reality is THERE IS NO MARK TO PASS A CASE. Candidates do not pass or fail cases! What determines whether you pass the CSA is the TOTAL score. You can actually get low marks in some cases and pass the CSA if you score high in others.
But I realise that during practise sessions trainees do want a rough idea of how well they are doing in each case. Therefore, it seems logical to provide a rough idea of how many marks might deem your performance as satisfactory in a case. If we go for the higher pass mark of 78, this means that the average score needs to be 6 out of 9 per case. But do not forget what I said. You do not need to pass every case to pass the CSA examination as a whole (i.e. you do not need 6 in every case to pass). If you scored 5/9 in one case, but you scored 7/9 in another case, the extra mark in in the second case would make up for the deficit in the first.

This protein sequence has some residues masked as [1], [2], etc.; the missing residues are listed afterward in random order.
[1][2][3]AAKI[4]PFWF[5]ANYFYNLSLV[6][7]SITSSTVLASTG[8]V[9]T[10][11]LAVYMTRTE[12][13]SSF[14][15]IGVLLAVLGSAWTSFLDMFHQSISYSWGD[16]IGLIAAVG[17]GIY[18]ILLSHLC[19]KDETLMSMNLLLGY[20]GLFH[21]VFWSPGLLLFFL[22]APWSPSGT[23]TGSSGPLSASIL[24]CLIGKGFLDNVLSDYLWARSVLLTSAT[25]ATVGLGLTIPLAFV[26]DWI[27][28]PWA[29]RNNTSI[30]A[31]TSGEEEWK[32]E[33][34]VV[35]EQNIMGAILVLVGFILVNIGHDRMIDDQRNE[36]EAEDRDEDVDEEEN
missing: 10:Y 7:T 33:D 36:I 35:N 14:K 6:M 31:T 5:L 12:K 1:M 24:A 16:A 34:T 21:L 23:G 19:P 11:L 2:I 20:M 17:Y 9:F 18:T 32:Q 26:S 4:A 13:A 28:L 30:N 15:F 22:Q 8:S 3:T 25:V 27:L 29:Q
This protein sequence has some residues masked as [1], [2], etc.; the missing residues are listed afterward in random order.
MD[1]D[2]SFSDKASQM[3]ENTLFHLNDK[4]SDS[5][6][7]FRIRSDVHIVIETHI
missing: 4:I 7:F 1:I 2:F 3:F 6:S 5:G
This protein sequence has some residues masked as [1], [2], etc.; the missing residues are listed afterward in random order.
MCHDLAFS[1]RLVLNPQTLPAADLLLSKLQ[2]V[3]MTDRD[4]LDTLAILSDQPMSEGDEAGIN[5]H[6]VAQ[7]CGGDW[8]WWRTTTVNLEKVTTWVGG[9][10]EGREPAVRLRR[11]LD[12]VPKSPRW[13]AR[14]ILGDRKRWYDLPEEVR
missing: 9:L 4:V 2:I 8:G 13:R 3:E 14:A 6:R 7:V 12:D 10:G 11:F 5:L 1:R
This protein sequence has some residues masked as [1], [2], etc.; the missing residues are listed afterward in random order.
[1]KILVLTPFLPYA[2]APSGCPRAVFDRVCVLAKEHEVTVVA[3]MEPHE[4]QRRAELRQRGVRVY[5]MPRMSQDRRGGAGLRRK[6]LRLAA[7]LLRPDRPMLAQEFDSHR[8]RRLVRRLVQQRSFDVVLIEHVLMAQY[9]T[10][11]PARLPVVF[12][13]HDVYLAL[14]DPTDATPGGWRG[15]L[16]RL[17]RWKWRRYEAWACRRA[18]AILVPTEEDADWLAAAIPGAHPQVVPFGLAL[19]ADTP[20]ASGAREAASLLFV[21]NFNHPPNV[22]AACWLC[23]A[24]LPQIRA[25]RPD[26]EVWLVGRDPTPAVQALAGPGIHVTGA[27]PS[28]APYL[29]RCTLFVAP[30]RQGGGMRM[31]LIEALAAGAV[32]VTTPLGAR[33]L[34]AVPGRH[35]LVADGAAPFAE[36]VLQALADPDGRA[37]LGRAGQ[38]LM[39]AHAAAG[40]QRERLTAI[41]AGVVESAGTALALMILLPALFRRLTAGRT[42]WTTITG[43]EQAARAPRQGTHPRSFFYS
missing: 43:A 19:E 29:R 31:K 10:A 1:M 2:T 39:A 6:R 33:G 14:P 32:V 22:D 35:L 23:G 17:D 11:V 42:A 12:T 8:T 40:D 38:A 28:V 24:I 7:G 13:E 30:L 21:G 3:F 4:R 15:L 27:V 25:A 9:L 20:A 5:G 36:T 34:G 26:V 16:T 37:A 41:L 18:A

There’s another thing to remember – even if you did badly on one case, you are still likely to get about 3 marks for it (unless you were really really really bad). Let’s say one case went bad and you only get 3 marks for it – then you’ll only need an extra one mark in 3 of the other cases (i.e. 7/9) to make up for the deficit in that bad case. So, what I am trying to say is that if a case goes really badly – pick yourself back up. Not all is lost. You can easily make up for it. Failure only happens if you don’t get back up again. So chin up! Reset yourself and carry on with a positive mindset of passing. Give yourself a positive affirmation; something like : “I can do this. I know I can be good. And I will be good.” Positive affirmations really do work – they bring out the best in you – and there is a lot of evidence around this.
By the way, there is no daily quota of how many candidates must pass or fail AND candidates are not judged against their peers. In other words, if you are good enough, you will pass even if everyone in your cohort is good enough.